Migrants walk towards the Slovenian-Austrian border between Sentilj and Spielfeld, in Sentilj, Slovenia on 24 October 2015 | Photo: EPA/Gyorgy Varga
Migrants walk towards the Slovenian-Austrian border between Sentilj and Spielfeld, in Sentilj, Slovenia on 24 October 2015 | Photo: EPA/Gyorgy Varga

The Slovenian government has presented a draft law to limit the activities of self-styled "village guards" created to control the border, many of whom do so as part of an anti-migrant trend.

Slovenian interior minister Bostjan Poklukar has presented a draft law to crack down on the activities of self-styled "village guards" and militias that have taken it upon themselves to patrol the country's borders. Partially, the draft law is a reaction to anti-migrant sentiments in the country.

According to a statement sent to the media on Tuesday, Poklukar said that national border control is the exclusive preserve of the state. Therefore, Poklukar said, any organized group to exercise some of those duties outside of its control is hindering the work of the police.

Through this initiative, the Slovenian government aims to fill a legislative gap on the subject and curb initiatives that create apprehension within the population while hindering the work of security forces.

Poklukar's draft law aims thus to crack down on "any initiative by individuals or groups that take on tasks under state jurisdiction" and would impose fines of up to €2,000 on anyone disturbing the peace by wearing uniforms or carrying weapons not issued by the state.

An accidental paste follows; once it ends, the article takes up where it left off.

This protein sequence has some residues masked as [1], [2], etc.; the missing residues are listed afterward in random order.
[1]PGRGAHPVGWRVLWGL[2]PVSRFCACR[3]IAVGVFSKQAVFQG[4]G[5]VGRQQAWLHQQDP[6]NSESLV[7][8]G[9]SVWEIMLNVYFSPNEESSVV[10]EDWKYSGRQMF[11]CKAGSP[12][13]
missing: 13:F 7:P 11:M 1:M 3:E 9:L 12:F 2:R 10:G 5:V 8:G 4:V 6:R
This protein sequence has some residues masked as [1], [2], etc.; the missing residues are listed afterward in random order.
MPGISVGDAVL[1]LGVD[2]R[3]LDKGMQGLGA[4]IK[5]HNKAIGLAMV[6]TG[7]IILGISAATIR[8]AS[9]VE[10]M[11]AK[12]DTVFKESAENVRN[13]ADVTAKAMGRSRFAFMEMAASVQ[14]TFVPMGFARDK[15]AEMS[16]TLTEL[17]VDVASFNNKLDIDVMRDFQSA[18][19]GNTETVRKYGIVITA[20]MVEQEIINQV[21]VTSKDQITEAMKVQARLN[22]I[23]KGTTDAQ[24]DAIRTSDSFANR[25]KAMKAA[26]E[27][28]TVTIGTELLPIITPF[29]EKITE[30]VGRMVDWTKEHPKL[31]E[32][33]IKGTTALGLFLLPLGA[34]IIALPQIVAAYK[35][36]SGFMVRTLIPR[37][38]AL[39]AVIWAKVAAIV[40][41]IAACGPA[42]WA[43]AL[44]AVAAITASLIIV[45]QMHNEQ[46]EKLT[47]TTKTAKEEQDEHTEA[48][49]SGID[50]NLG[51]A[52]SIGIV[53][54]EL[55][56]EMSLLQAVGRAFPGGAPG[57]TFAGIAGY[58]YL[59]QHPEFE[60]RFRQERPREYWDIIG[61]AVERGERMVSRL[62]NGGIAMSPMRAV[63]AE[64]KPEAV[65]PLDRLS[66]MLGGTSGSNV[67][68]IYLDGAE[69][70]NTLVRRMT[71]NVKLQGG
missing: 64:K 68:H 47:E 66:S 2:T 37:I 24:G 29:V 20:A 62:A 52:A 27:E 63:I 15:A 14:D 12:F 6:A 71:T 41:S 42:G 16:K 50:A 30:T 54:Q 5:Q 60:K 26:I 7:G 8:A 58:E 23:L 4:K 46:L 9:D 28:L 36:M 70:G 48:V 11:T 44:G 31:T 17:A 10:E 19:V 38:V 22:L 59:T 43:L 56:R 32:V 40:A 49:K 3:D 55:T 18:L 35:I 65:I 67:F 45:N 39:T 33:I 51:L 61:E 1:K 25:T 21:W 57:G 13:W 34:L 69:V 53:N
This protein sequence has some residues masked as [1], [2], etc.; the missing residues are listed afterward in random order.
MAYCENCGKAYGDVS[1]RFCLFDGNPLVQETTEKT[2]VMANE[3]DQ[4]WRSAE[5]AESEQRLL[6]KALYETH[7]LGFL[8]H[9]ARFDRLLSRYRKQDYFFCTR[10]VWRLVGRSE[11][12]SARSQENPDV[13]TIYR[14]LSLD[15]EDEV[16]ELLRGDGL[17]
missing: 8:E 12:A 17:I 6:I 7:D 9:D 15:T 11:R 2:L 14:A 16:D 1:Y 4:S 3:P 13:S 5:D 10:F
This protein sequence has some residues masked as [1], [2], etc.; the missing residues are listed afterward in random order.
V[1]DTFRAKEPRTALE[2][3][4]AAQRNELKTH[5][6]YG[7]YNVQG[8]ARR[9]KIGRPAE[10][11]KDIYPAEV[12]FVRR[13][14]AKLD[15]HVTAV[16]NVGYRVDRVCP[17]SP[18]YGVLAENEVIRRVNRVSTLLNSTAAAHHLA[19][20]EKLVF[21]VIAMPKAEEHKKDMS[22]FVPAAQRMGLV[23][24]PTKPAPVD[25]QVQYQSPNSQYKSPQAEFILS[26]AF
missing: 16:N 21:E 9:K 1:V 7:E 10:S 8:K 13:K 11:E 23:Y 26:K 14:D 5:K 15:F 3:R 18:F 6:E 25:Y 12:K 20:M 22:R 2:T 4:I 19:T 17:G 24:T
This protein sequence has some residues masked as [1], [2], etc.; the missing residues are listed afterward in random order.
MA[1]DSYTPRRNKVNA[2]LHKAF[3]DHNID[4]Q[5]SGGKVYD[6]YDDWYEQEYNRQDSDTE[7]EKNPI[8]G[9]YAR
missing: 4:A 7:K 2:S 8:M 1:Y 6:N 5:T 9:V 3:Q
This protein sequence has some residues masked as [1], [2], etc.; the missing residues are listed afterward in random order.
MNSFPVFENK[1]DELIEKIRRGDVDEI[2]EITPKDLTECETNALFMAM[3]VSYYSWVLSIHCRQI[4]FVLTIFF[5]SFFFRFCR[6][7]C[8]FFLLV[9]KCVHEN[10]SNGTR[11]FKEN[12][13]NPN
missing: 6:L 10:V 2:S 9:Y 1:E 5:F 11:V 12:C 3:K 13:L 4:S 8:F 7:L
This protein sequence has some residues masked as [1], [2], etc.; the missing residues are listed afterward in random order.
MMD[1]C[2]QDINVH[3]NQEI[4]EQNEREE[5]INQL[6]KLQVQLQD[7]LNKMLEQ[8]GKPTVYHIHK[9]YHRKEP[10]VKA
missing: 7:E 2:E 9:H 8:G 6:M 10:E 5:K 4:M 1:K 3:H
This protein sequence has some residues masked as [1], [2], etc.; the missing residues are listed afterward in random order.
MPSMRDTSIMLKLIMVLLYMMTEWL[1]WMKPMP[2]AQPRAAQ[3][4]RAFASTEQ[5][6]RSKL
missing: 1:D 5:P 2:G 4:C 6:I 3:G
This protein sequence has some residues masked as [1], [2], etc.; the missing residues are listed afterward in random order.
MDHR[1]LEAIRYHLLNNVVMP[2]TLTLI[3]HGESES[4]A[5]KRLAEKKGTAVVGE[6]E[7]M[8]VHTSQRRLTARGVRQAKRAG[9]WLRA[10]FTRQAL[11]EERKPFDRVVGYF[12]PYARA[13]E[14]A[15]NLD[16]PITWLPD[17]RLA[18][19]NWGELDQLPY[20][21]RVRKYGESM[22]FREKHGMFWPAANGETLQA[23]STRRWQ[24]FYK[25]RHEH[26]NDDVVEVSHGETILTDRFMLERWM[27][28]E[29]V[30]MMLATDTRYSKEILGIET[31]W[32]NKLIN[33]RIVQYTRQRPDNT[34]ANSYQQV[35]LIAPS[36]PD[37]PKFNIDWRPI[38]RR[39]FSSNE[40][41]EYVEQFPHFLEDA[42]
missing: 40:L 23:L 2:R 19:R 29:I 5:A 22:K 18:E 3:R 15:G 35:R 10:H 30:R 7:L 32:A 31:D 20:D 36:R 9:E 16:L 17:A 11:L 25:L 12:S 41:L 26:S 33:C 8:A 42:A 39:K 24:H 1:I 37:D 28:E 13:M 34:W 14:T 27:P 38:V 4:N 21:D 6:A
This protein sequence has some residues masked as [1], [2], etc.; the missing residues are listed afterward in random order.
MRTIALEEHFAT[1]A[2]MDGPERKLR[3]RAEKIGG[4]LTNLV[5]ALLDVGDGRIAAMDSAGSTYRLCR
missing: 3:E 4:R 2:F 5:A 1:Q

'Styrian Guard' case

This year, far-right politician Andrej Sisko served time in jail for forming the Styrian Guard (Stajerska Varda) and urging the overthrow of state institutions. In the last presidential elections, Sisko's United Slovenia movement received 2% of the votes.

Stajerska Varda claims it works for the "self-defence of the free people of Styria" on the border with Croatia. Lack of proof and an inability to show that the act of creating the group was actually a crime under the penal code led the judge to release Sisko. He was sentenced in March 2019 to eight months in jail for subversive activities.

Many migrants now try to find alternative routes to enter the EU. In early November, German daily Die Welt reported that migrants would now use a "vast network of routes" through the Balkan states in order to get to central and western Europe.

 

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